This case highlights the management of ventricular arrhythmias in patients who receive continuous flow LVADs. The latest in the evolution of the continuous flow LVADs is the HeartMate 3, with several unique features aimed at reducing LVAD-related complications.2,12 While evidence supports a reduction in post-LVAD arrhythmias due to cardiac unloading, reverse remodeling, and reduction of QRS interval and QT duration, VAs are still quite common (20-50%) in these patients, with the incidence of reported VT/VF being as high as 20.2% in the first 30 days after implant and 23.4% in the late post-operative period.4-6 A history of pre-LVAD VT has been considered as the most important predictor of post-procedure VT/VF occurrence.4,5 Post-implant VA may recur in up to 45.5% patients with prior VA history versus only 4.0% with de novo arrhythmia after surgery.5 In a large series of 100 patients with predominantly ischemic cardiomyopathy and the HeartMate LVAD, Ziv et al observed that new monomorphic VT occurred more frequently than polymorphic VT/VF; they further observed that the nature of these arrhythmias was more incessant in post-surgical patients with resistance to antiarrhythmic drugs.7 Early post-operative VA (polymorphic or monomorphic) can be exacerbated and related to a number of factors including ongoing ischemia, inflammation, electrolyte imbalance, inotropic support, and QT prolongation (effect of mechanical unloading on cardiac repolarization).3,5-8,11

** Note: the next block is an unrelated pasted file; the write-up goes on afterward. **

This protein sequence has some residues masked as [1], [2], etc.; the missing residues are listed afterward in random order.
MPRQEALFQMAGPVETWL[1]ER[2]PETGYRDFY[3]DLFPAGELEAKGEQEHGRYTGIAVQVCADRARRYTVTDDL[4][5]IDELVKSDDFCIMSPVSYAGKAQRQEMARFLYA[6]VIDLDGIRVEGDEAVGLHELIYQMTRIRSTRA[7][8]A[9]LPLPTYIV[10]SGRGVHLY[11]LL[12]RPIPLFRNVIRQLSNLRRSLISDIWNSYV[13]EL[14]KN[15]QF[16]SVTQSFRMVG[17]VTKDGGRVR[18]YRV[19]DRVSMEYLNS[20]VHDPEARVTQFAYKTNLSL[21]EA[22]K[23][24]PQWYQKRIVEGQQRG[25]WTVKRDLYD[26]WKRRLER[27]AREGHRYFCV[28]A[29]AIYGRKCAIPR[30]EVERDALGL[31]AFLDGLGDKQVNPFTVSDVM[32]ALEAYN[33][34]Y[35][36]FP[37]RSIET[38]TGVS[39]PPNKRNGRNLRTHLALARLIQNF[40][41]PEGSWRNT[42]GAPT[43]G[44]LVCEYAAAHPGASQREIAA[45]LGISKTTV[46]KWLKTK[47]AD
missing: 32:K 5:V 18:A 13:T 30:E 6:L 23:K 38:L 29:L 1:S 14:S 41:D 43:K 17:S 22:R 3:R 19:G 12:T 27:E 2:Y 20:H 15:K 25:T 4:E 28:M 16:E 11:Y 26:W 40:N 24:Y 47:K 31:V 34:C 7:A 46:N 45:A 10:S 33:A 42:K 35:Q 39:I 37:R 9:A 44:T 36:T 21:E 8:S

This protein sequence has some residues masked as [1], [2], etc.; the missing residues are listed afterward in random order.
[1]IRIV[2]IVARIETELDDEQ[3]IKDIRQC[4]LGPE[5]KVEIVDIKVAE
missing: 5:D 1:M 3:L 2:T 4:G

Although the newer LVADs are thought to reduce the overall complications related to assist devices, there is a paucity of randomized data comparing arrhythmogenesis in pulsatile versus continuous flow VADs. Additionally, the effect of VA on mortality is controversial.5-8 While they are usually well tolerated by LVAD-supported patients, sustained and prolonged arrhythmia can cause RV dysfunction, decreased cardiac output, poor quality of life, and frequent hospitalizations.6-8,12 Garan et al observed that incessant early arrhythmia and ICD shocks occur more commonly in older patients with non-ischemic cardiomyopathy, and have shown a trend towards decreased survival, prolonged hospitalization, and RV failure.3 The most important question in this regard is whether prophylactic or aggressive early intervention results in decreased mortality. Earlier data is indicative of a potential benefit based on observations made in LVAD patients with ICDs programmed to detect and treat VT/VF.3,9,13 Studies have also shown an increased likelihood of arrhythmia recurrence in patients with pre-LVAD VA, its association with decreased survival, and improved outcomes in those with implanted ICDs.4,9,13 The role of VA occurrence and ICD therapies is less well defined in continuous flow LVADs.13 Enriquez et al showed no mortality benefit in 106 consecutive patients undergoing HeartMate II LVAD implants, with 63% having active ICDs and 27% receiving appropriate therapy for VAs.14